2.6. Stability of equilibria 48

2.6.1. De Donder’s general stability condition 49

2.6.2. Stability of a system with unilateral variations 49

2.6.3. Stability of a system with bilateral variations  51

2.6.4. Conditions of bilateral stability expressed in terms of chemical potentials  53

Chapter 3. Molecular Chemical Equilibria 55

3.1. Law of mass action – equilibrium constants 55

3.1.1. Expression of the law of mass action 55

3.1.2. Different forms of the law of mass action  57

3.1.3. Use of solution models and application of the law of mass action  62

3.1.4. Systems composed of a set of equilibria 63

3.1.5. Unit of the equilibrium constants 64

3.1.6. Variations of the equilibrium constants with temperature 64

3.1.7. Influence of the choice of reference pressure on the equilibrium constant 66

3.1.8. Dissociative dissolution of a gas in a solid  67

3.2. Graphical representations of equilibria – pole diagrams  69

3.2.1. Principle of the pole diagram  69

3.2.2. Influence of a temperature change on a pole diagram  70

3.2.3. Pole diagrams of two reactions in the same family 72

3.3. Representation of the evolution of an equilibrium with the temperature 73

3.3.1. Diagram in van ’t Hoff coordinates 73

3.3.2. Ellingham diagrams 74

3.4. Binary diagrams for chemical equilibrium  88

3.5. Ternary diagrams of chemical equilibria  89

3.5.1. Mode of representation 90

3.5.2. Molar fractions at equilibrium and initial composition  93

3.5.3. Iso-Q curves in perfect solutions 95

3.5.4. Iso-composition curves in perfect solutions 98

3.6. Quaternary diagrams of chemical equilibria 100

Chapter 4. Determination of the Values Associated with Reactions – Equilibrium Calculations 105

4.1. Reminders of a few thermodynamic relations 105

4.2. Enthalpies of reaction – thermochemistry 110

4.2.1. Experimental determination of the reaction enthalpies by calorimetry 111

4.2.2. Calculation of the standard enthalpy at another temperature  111

4.2.3. Influence of the pressure on the reaction enthalpies  111

4.2.4. Determination of the reaction enthalpies by calculation on the basis of other thermodynamic data 112

4.2.5. Enthalpies of formation 114

4.2.6. Enthalpies of combustion  116

4.2.7. Dissociation energy, bond energy and enthalpies of formation 119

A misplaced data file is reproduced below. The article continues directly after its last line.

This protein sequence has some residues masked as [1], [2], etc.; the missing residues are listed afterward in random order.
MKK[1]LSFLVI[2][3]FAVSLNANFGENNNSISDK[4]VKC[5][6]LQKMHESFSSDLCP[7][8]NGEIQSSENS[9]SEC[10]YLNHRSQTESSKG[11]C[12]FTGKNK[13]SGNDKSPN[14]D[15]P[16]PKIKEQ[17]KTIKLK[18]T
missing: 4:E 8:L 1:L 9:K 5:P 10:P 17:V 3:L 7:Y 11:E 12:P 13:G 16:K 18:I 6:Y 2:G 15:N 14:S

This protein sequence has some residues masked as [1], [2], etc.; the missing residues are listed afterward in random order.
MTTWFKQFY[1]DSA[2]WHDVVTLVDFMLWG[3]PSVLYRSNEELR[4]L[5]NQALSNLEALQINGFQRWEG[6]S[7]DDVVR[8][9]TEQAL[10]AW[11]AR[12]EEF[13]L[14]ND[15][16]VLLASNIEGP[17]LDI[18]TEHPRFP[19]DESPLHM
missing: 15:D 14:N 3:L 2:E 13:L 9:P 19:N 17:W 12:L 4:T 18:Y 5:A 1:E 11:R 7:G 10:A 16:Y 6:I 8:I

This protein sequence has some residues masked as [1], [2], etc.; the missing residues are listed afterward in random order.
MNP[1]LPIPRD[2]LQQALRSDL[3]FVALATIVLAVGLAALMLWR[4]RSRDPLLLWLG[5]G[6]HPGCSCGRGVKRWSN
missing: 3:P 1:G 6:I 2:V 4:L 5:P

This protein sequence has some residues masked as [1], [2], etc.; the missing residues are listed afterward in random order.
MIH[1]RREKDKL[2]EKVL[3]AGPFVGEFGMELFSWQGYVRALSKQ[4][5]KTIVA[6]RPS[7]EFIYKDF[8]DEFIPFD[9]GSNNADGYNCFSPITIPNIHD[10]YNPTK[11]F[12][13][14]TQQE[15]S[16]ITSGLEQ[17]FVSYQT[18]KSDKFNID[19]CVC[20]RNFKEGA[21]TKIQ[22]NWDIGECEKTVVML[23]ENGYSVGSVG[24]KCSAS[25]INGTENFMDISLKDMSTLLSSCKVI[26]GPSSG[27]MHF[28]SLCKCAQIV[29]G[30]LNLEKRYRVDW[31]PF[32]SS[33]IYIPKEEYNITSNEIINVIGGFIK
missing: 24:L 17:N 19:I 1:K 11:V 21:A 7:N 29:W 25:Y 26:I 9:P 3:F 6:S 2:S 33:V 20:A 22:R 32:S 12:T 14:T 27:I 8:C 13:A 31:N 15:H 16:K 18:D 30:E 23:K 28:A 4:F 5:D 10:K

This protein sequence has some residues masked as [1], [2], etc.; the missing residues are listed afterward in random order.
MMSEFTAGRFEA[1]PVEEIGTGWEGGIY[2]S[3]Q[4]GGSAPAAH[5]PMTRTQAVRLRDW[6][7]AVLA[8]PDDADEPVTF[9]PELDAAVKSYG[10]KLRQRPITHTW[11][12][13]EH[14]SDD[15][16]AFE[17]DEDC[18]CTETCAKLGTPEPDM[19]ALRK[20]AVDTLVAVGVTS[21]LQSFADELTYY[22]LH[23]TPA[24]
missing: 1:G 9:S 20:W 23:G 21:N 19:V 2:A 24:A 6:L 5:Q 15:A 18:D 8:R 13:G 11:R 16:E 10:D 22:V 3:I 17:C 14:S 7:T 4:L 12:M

4.3. Reaction entropies 126

4.3.1. Planck’s hypothesis – calculation of the calorimetric entropies  126

4.3.2. Spectroscopic determination of entropies – absolute entropies 128

4.3.3. The third law 128

4.4. Specific heat capacities  131

4.4.1. Calorimetric measurements of the specific heat capacities 131

4.4.2. Spectral measurements of the specific heat capacities 134

4.5. Experimental determination of the equilibrium constants 134

4.6. Calculation of the equilibrium constants on the basis of other thermodynamic data 136

4.6.1. Calculation of the equilibrium constants – method 1 137

4.6.2. Calculation of the equilibrium constants – method 2 137

4.6.3. Calculation of the equilibrium constants – method 3 137

4.6.4. Calculation of the equilibrium constants – method 4 138

4.6.5. Calculation of the equilibrium constants – method 5 138

4.7. Determination of the equilibrium constants on the basis of spectral data and statistical thermodynamics 140

4.8. Thermodynamic tables and databanks 140

4.9. Estimation of thermodynamic data 142

4.9.1. Method of evaluating the energies of dissociation by spectroscopy  143

4.9.2. Group contribution methods 143

4.10. Thermodynamic calculations for complex systems 146

4.10.1. Definition of the system 147

4.10.2. Output mode – graphical representation 147

4.10.3. Calculation method based on the equilibrium constants  148

4.10.4. Method of minimization of the Gibbs energy function  149

Appendices  151

Appendix 1 153

Appendix 2 163

Bibliography  181

Index 185